Rhonda McElroy and Tonia Buchanan saw the fight but did not see who shot the victim. Both also saw someone in the dancehall with a knife. McElroy testified she saw a black male attack the victim with a knife. Buchanan stated she did not actually see the stabbing even though she saw a couple of guys coming in through the window. One was carrying a knife.
The medical examiner testified that Larry Moore died of multiple stab and gunshot wounds. The victim suffered three gunshot wounds. One was located in the right posterior shoulder-chest area. Two other bullets entered the right lower back and the left back. One wound was described as a contact abrasion which indicates the muzzle of the gun was touching the skin. According to the medical examiner this was an immediately fatal wound. The victim was subsequently stabbed at least three times.
II. THERE WAS SUFFICIENT EVIDENCE TO SUPPORT A FINDING OF PREMEDITATED AND DELIBERATE MURDER.
Appellant contends there was insufficient evidence to support a finding of the premeditated and deliberate murder of Larry Moore. We disagree.
In determining whether there was sufficient evidence to support the judgment we must view the evidence found in the whole record in a light most favorable to respondent and presume the existence of any fact the trier could have reasonably deduced from the evidence in support of the judgment. (People v. Johnson (1980) 26 Cal.3d 557, 576–577, 162 Cal.Rptr. 431, 606 P.2d 738.) “Conflicts and even testimony which is subject to justifiable suspicion do not justify the reversal of a judgment, for it is the exclusive province of the trial judge or jury to determine the credibility of a witness and the truth or falsity of the facts upon which a determination depends. [Citation omitted].” (People v. Huston (1943) 21 Cal.2d 690, 693, 134 P.2d 758 disapproved on other ground in People v. Burton (1961) 55 Cal.2d 328, 351, 11 Cal.Rptr. 65, 359 P.2d 433.)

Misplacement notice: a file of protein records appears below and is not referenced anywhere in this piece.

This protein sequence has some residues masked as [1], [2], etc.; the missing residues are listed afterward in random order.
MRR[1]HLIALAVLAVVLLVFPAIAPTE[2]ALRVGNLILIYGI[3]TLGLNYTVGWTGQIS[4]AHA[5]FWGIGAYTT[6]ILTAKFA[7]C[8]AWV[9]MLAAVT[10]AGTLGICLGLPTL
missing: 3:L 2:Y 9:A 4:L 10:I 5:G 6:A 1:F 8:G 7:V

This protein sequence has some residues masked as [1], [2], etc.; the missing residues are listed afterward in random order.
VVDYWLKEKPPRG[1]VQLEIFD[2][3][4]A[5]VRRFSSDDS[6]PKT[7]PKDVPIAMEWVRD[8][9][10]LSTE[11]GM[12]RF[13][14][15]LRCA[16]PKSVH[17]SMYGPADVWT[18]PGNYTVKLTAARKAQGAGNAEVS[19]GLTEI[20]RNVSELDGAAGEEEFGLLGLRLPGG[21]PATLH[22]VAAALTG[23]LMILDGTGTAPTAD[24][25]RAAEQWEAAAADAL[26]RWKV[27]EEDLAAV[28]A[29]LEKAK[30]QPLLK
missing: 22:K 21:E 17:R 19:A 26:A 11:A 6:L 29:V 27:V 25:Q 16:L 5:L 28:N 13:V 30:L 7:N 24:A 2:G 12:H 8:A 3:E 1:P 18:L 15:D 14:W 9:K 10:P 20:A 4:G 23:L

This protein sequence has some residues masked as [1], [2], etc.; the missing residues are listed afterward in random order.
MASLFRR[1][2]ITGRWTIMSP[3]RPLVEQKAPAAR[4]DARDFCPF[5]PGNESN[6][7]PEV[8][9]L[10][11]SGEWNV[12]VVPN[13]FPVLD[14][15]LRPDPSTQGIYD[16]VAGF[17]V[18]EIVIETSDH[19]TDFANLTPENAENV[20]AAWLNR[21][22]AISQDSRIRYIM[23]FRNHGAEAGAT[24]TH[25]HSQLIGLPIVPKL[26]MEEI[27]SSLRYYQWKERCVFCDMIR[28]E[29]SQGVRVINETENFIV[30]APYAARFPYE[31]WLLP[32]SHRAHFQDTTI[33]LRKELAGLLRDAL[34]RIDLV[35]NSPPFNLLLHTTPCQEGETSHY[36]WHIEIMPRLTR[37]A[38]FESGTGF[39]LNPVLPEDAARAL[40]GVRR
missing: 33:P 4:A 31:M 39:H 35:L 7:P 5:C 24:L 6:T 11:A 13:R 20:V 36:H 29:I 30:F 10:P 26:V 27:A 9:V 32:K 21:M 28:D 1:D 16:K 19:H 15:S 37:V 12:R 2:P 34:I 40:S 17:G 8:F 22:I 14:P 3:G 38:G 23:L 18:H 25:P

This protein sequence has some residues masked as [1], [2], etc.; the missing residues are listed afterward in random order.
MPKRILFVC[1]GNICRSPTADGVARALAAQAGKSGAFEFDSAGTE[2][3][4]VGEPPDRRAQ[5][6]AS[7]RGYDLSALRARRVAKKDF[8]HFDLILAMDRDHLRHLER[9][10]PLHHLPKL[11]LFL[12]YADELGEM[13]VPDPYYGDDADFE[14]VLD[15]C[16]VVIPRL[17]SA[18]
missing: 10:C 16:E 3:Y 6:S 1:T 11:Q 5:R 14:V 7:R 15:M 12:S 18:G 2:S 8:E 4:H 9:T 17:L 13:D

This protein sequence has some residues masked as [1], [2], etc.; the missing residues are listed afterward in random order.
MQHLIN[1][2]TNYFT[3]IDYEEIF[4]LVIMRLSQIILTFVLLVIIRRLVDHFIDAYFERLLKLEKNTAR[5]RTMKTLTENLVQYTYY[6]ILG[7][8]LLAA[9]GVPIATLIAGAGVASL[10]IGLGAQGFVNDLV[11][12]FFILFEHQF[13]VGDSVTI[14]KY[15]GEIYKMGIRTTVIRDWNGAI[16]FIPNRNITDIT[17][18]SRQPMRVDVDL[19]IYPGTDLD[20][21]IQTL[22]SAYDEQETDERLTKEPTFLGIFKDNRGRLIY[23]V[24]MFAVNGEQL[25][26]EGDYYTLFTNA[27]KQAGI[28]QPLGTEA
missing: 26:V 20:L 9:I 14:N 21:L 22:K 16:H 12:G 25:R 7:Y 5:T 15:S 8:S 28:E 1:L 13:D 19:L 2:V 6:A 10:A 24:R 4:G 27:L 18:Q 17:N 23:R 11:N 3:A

People v. Anderson (1968) 70 Cal.2d 15, 73 Cal.Rptr. 550, 447 P.2d 942 sets forth the guidelines for reviewing a finding of first degree murder based on premeditation and deliberation. (People v. Bloyd (1987) 43 Cal.3d 333, 347, 233 Cal.Rptr. 368, 729 P.2d 802.) It delineates three categories of evidence which are sufficient to sustain such a finding. The first category includes facts which show planning activity prior to the actual killing. Category two includes facts about the defendant's prior relationship or conduct with the victim from which the trier of fact could infer motive. Category three consists of facts about the nature of the killing from which the trier of fact could infer that the manner of killing was so particular and exacting as to be accomplished according to a preconceived design. (People v. Anderson, supra, 70 Cal.2d at pp. 26–27, 73 Cal.Rptr. 550, 447 P.2d 942.) The Anderson court concluded that verdicts of first degree murder will be typically sustained “when there is evidence of all three types and otherwise requires at least extremely strong evidence of (1) or evidence of (2) in conjunction with either (1) or (3).” (Id. at p. 27, 73 Cal.Rptr. 550, 447 P.2d 942.)